author = "Cristina Bonazzi and Fedro Peccatori and Nicoletta Colombo and Valeria Lucchini and Cantu, {Maria Grazia} and Costantino Mangioni",
year = "1994",
language = "English",
volume = "84",
pages = "598--604",
journal = "Obstetrics and Gynecology",
issn = "0029-7844",
publisher = "Lippincott Williams and Wilkins",
number = "4",

}

TY - JOUR

T1 - Pure ovarian immature teratoma, a unique and curable disease

T2 - 10 years’ experience of 32 prospectively treated patients

AU - Bonazzi, Cristina

AU - Peccatori, Fedro

AU - Colombo, Nicoletta

AU - Lucchini, Valeria

AU - Cantu, Maria Grazia

AU - Mangioni, Costantino

PY - 1994

Y1 - 1994

N2 - Objective: To report and evaluate a conservative and individualized treatment policy in a homogeneously selected series of patients affected by pure ovarian immature teratoma. Methods: This prospective trial, with specific treatment policies according to stage and grade, was planned and started in 1982. The study population consisted of 32 patients affected by pure immature teratoma, with the exclusion of mixed germ cell tumors. Fertility-sparing surgery was performed whenever possible. Surgery alone, with careful follow-up, was adopted for stage I or II according to the International Federation of Gynecology and Obstetrics (FIGO) and grade 1 or 2 tumors. The other patients, with stage III or with grade 3 stage I or II tumors, or those referred at relapse, were treated with platinum-based chemotherapy regimens. Results: Thirty of 32 patients underwent fertility-sparing surgery. Ten of 32 patients received chemotherapy after surgery, either as adjuvant treatment or in the presence of visible tumor. All 32 patients are alive and disease-free, with a median follow-up from surgery of 47 months (range 11-138). In six patients, regardless of the administration of chemotherapy, the tumor either spontaneously differentiated toward mature glia or increased in volume, mimicking progression but still remaining completely mature. Five of six patients wishing to procreate had a total of seven normal pregnancies. Conclusions: Pure ovarian immature teratoma is a potentially curable disease with a unique natural history. Our data substantiate the hypothesis that low-grade and low-stage tumors do not require chemotherapy, and that a fertilitysparing surgical approach is warranted in all cases.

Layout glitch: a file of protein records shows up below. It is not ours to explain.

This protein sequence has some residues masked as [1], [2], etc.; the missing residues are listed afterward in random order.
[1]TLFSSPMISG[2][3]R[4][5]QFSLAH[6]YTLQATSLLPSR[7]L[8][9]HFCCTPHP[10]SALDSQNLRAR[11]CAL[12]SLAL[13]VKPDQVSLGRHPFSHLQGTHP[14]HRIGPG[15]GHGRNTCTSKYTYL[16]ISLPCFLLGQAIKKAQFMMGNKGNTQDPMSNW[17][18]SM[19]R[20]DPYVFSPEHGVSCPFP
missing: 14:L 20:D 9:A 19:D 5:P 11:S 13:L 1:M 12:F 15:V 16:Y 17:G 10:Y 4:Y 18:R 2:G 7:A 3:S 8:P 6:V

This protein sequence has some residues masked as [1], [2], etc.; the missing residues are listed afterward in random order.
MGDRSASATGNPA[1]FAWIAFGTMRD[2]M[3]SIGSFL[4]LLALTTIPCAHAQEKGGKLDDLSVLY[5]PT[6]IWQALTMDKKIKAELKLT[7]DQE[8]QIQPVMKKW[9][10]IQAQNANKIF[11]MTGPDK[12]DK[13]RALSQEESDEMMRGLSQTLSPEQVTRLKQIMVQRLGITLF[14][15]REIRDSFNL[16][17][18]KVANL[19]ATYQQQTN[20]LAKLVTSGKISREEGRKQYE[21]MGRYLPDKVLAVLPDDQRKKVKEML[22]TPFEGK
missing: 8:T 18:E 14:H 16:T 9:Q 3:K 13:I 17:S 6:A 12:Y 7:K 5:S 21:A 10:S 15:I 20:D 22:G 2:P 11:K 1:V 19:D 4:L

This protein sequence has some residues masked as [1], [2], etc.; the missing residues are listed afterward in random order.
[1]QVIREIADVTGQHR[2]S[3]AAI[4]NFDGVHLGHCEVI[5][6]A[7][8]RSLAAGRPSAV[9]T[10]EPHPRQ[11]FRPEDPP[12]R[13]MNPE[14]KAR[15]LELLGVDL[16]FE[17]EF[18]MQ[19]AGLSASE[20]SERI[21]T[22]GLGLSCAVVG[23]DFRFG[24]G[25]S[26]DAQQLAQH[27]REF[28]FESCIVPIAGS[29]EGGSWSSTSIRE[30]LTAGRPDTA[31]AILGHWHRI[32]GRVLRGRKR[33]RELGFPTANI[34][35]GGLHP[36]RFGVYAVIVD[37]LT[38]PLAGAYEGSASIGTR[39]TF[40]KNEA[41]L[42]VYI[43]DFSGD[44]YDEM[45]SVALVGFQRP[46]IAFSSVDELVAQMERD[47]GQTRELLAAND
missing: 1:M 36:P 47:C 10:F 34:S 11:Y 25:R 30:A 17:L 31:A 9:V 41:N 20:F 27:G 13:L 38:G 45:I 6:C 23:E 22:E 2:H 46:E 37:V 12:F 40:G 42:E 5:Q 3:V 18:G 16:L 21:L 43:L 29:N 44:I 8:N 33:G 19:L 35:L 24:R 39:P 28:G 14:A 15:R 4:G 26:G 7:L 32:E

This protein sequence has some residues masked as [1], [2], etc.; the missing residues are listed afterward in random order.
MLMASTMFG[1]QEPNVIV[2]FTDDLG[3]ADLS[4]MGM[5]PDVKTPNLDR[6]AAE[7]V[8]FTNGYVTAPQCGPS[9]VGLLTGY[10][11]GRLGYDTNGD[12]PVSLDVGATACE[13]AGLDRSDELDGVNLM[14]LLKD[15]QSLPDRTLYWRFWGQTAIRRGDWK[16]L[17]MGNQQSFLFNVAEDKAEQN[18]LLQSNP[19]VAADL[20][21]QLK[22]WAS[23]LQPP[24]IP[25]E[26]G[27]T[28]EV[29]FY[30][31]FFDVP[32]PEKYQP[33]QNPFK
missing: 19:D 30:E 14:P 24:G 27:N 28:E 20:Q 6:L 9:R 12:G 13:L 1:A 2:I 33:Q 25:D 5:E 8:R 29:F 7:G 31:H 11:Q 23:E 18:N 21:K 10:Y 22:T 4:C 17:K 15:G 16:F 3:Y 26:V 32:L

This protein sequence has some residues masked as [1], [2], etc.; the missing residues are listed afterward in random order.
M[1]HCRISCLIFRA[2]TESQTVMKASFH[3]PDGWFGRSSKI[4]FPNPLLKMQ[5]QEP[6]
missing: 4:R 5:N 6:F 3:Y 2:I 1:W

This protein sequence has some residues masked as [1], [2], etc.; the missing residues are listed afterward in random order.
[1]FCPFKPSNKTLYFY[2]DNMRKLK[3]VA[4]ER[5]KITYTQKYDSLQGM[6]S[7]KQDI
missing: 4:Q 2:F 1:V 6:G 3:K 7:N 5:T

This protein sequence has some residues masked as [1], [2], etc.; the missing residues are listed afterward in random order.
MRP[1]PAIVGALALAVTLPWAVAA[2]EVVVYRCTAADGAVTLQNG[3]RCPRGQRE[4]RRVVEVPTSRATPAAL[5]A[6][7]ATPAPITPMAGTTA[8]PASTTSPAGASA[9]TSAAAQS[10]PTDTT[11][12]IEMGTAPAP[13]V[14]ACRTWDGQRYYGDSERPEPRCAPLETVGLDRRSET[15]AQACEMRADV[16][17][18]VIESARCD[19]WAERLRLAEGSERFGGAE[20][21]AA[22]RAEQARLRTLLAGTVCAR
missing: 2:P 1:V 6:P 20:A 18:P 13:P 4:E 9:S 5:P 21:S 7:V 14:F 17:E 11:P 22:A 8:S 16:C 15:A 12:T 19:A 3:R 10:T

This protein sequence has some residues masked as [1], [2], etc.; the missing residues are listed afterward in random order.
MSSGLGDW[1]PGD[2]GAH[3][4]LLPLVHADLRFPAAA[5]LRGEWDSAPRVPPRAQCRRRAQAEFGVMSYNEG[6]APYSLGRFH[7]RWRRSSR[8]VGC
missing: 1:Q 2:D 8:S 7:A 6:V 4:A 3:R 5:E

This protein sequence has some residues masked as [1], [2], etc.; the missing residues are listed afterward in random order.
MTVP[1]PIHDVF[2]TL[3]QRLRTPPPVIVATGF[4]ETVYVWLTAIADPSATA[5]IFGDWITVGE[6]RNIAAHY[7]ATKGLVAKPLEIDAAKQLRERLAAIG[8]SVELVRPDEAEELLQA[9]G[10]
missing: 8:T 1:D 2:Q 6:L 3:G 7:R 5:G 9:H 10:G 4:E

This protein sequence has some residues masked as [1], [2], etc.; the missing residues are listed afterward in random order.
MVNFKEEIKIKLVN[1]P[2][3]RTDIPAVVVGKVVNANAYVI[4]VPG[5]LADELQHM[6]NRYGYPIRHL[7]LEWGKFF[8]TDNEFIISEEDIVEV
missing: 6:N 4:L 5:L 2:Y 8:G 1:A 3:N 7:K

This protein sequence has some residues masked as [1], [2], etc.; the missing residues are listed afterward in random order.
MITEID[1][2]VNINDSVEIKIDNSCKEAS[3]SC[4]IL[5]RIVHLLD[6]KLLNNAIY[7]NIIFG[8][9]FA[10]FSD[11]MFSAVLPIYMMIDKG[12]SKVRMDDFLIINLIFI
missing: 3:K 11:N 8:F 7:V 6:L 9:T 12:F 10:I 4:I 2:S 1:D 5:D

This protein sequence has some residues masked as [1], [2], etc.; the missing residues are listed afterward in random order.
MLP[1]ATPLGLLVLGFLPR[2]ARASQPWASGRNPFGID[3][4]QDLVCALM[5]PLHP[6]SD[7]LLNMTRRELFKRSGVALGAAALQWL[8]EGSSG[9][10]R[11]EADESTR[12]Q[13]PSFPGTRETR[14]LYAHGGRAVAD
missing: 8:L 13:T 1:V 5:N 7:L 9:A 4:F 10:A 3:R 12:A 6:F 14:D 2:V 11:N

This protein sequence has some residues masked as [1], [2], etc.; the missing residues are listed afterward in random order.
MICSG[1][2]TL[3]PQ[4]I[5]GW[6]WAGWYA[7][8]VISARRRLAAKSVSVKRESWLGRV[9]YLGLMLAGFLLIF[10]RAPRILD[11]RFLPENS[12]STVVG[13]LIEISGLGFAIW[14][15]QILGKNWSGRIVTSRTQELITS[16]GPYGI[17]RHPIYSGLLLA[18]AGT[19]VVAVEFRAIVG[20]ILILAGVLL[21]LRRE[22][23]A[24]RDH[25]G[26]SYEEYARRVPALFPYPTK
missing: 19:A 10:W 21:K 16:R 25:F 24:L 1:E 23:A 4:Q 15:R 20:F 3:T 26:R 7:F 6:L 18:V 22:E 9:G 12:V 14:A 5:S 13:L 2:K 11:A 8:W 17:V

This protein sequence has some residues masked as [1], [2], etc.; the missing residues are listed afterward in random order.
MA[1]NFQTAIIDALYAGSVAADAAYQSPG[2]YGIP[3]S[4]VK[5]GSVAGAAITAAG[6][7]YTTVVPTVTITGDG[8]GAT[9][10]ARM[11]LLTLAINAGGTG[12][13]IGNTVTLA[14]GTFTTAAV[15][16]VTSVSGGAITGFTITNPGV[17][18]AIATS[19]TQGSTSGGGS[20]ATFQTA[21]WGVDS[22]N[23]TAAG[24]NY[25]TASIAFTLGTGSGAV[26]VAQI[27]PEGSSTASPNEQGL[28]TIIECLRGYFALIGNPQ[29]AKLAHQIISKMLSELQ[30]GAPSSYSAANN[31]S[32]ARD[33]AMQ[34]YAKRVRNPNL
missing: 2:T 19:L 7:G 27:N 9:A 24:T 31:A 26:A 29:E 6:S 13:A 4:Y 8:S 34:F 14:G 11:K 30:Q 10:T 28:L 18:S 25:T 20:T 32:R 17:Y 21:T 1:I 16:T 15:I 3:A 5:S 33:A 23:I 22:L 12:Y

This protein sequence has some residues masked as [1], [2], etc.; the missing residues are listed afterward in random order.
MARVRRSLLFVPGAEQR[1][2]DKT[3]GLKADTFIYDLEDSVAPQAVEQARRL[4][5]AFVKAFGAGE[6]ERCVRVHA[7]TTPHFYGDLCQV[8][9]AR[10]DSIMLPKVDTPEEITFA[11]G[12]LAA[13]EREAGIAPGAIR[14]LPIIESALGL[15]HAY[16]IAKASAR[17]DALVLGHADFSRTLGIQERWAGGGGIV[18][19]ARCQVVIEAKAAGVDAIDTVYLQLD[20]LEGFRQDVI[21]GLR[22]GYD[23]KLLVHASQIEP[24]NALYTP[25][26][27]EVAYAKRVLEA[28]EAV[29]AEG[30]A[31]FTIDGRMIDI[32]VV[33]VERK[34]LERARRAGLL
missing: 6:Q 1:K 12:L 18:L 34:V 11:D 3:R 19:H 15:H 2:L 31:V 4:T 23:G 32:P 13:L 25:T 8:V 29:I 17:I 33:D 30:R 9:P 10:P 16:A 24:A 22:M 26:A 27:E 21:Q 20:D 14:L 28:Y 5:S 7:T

AB - Objective: To report and evaluate a conservative and individualized treatment policy in a homogeneously selected series of patients affected by pure ovarian immature teratoma. Methods: This prospective trial, with specific treatment policies according to stage and grade, was planned and started in 1982. The study population consisted of 32 patients affected by pure immature teratoma, with the exclusion of mixed germ cell tumors. Fertility-sparing surgery was performed whenever possible. Surgery alone, with careful follow-up, was adopted for stage I or II according to the International Federation of Gynecology and Obstetrics (FIGO) and grade 1 or 2 tumors. The other patients, with stage III or with grade 3 stage I or II tumors, or those referred at relapse, were treated with platinum-based chemotherapy regimens. Results: Thirty of 32 patients underwent fertility-sparing surgery. Ten of 32 patients received chemotherapy after surgery, either as adjuvant treatment or in the presence of visible tumor. All 32 patients are alive and disease-free, with a median follow-up from surgery of 47 months (range 11-138). In six patients, regardless of the administration of chemotherapy, the tumor either spontaneously differentiated toward mature glia or increased in volume, mimicking progression but still remaining completely mature. Five of six patients wishing to procreate had a total of seven normal pregnancies. Conclusions: Pure ovarian immature teratoma is a potentially curable disease with a unique natural history. Our data substantiate the hypothesis that low-grade and low-stage tumors do not require chemotherapy, and that a fertilitysparing surgical approach is warranted in all cases.

UR - http://www.scopus.com/inward/record.url?scp=0028148119&partnerID=8YFLogxK

UR - http://www.scopus.com/inward/citedby.url?scp=0028148119&partnerID=8YFLogxK

M3 - Article

C2 - 7522313

AN - SCOPUS:0028148119

VL - 84

SP - 598

EP - 604

JO - Obstetrics and Gynecology

JF - Obstetrics and Gynecology

SN - 0029-7844

IS - 4

ER -